As reported by local news outlet TASS, the Central Bank of Russia once again suspended trading on the nation’s leading Moscow Stock Exchange (MOEX) on Wednesday, and it will not open the exchange on Thursday. Trading on MOEX has been halted since Feb. 25, after Russia launched its ongoing military campaign in Ukraine. On a monthly basis, the exchange’s index has lost over 34% of its value (not adjusted for inflation), as Western leaders have imposed crippling sanctions on Russia in response to the conflict.

In addition, MOEX’s main website has been offline since Monday, with Ukraine’s “IT army” allegedly taking credit for the “hack.” Meanwhile, Russia’s Saint Petersburg Stock Exchange (SPB) also remains closed but will open for limited trading on Thursday. In the meantime, the Dow Jones Russia GDR Index, which tracks the value of Russian stocks listed on the London Stock Exchange, has lost 93% of its value in the last five trading days, implying disastrous losses ahead when Russian markets open. 

Theoretically, whether centralized or decentralized, cryptocurrency exchanges are free from such intervention. In addition to their sheer numbers, centralized exchange servers can be spread out worldwide or do not disclose their server locations. Governments can, therefore, ban exchanges within their borders but cannot enforce a ban on crypto trading. As for decentralized exchanges, their peer-to-peer nature typically enables anyone with an internet connection to link their wallets and swap crypto, making it difficult to enforce any type of ban altogether.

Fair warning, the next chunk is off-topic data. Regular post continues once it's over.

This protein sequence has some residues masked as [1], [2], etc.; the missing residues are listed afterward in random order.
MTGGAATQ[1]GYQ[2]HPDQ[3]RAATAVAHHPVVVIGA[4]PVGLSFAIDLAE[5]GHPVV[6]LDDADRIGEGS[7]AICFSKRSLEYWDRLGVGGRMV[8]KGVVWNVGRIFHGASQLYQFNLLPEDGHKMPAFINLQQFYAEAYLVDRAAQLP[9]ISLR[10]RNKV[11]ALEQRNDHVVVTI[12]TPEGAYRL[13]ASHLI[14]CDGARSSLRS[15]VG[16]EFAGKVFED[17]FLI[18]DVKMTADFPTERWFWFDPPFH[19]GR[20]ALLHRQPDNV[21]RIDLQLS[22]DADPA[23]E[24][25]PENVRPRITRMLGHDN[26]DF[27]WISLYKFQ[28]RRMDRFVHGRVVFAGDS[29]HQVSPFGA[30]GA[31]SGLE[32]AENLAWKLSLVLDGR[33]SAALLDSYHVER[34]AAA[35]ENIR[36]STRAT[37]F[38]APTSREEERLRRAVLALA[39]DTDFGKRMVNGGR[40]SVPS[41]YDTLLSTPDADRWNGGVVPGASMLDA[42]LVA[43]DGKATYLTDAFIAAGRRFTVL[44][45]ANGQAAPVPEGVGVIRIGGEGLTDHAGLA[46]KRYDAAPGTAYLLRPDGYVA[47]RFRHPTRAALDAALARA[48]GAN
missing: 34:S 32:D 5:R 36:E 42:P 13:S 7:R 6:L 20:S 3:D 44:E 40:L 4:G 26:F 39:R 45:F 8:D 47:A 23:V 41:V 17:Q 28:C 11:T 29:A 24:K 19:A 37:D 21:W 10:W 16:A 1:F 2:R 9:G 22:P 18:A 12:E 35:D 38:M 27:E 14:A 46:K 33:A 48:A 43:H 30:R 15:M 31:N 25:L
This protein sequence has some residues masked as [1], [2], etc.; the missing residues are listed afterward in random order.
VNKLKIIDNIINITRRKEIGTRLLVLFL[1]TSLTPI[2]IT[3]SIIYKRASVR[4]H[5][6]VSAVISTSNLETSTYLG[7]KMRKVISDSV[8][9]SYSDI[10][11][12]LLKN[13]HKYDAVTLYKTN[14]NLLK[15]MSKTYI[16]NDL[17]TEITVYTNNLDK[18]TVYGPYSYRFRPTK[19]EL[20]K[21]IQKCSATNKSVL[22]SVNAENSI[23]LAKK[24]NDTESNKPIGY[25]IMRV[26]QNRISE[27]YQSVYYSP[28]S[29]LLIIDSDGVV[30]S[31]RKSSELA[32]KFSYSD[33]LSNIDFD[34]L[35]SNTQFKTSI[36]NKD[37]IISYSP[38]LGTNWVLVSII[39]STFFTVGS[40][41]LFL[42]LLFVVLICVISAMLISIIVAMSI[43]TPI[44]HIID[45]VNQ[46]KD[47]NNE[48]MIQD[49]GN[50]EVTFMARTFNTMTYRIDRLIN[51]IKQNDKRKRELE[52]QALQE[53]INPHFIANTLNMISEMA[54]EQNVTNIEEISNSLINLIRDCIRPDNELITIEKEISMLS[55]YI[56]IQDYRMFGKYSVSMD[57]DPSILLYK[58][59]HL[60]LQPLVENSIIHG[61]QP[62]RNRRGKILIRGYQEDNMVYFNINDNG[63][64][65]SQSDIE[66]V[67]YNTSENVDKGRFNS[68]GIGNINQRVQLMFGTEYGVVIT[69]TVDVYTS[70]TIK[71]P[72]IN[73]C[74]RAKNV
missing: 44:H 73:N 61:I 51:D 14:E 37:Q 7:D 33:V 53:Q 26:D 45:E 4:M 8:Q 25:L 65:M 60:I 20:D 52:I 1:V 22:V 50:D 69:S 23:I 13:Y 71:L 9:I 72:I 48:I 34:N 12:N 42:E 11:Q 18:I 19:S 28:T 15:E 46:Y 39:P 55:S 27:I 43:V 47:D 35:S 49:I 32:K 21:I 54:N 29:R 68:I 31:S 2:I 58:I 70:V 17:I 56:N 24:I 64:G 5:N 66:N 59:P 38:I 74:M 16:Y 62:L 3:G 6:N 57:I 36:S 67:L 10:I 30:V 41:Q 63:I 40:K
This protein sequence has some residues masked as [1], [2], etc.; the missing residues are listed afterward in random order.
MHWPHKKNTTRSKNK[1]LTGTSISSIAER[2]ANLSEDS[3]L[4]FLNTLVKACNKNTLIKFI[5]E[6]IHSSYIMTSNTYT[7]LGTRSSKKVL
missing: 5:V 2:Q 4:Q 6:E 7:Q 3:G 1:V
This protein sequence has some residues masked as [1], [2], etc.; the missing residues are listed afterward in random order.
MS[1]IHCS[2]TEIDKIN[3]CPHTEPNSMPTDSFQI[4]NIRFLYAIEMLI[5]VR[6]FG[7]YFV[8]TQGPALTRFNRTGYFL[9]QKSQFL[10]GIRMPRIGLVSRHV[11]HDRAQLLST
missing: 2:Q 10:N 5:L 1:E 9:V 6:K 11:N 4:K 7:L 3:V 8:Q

While Russian financial institutions have the means to weather a stock market catastrophe, the same cannot be said for everyday Russians. More than 17 million retail investors trade on MOEX alone, and retail investors account for more than 40% of the country's equity trading volume. Coupled with a sharp decline in the ruble’s value, it is likely the retail investor community in Russia — such as pensioners and retirees — will suffer severe losses to their savings when markets open. 

But perhaps there is no better path to understanding the dangers of centralized control over capital markets than through the archives of SPB itself. During the imperial era, SPB was one of the world’s top-performing stock markets, even besting the performance of the New York Stock Exchange for much of the latter half of the 19th century. However, trading on SPB halted with the outbreak of World War I. It opened briefly after the outbreak of the Russian Revolution in 1917. But when the Bolsheviks took over, SPB was closed down for good, with investors who weren’t able to sell in time losing all their funds. 

Russian equity index of the 1900s. Source: SNB & CHF (Author’s note: The “spike” in 1917 resulted from hyperinflation during the Russian Revolution, with stock prices “going up” simply due to the printing of large-denomination ruble notes, in part to fund military expenditures. Meanwhile, their “real” value as compared to foreign currencies, plunged.)